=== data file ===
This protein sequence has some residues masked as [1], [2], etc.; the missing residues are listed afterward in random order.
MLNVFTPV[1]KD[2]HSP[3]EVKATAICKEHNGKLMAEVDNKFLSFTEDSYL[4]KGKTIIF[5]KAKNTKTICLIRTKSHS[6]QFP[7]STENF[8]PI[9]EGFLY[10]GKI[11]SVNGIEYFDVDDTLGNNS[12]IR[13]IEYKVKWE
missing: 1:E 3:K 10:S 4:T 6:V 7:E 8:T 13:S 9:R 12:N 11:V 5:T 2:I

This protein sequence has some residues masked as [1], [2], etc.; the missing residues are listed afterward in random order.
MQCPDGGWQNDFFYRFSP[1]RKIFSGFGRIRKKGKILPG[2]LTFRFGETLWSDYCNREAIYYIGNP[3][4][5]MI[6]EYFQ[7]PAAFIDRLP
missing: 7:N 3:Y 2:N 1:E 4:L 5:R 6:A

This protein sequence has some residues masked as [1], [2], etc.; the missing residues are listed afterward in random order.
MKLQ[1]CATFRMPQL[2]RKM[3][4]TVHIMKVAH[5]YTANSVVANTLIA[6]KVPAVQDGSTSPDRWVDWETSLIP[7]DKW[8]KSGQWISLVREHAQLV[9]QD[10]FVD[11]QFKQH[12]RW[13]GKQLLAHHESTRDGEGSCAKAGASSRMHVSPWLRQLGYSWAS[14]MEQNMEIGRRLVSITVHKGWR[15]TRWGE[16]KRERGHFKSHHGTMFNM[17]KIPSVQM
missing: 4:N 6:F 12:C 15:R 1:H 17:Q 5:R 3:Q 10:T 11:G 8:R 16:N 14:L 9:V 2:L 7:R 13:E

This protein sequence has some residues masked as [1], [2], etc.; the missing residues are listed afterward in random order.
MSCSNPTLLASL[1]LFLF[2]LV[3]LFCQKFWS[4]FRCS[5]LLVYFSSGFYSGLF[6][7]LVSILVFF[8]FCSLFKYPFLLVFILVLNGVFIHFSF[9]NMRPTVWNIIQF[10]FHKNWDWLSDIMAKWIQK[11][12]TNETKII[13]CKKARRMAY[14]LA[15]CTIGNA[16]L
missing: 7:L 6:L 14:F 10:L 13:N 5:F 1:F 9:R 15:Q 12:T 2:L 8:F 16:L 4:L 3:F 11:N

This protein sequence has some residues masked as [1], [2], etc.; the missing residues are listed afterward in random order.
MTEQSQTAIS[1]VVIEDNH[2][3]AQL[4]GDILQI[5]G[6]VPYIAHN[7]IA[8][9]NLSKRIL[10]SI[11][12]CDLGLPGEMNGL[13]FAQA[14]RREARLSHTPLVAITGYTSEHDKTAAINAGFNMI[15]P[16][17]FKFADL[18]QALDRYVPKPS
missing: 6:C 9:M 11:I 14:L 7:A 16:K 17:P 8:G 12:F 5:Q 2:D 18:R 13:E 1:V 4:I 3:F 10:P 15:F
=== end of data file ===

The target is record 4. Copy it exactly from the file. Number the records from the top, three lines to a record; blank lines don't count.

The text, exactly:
This protein sequence has some residues masked as [1], [2], etc.; the missing residues are listed afterward in random order.
MSCSNPTLLASL[1]LFLF[2]LV[3]LFCQKFWS[4]FRCS[5]LLVYFSSGFYSGLF[6][7]LVSILVFF[8]FCSLFKYPFLLVFILVLNGVFIHFSF[9]NMRPTVWNIIQF[10]FHKNWDWLSDIMAKWIQK[11][12]TNETKII[13]CKKARRMAY[14]LA[15]CTIGNA[16]L
missing: 7:L 6:L 14:F 10:L 13:N 5:F 1:F 9:R 15:Q 12:T 2:L 8:F 16:L 4:L 3:F 11:N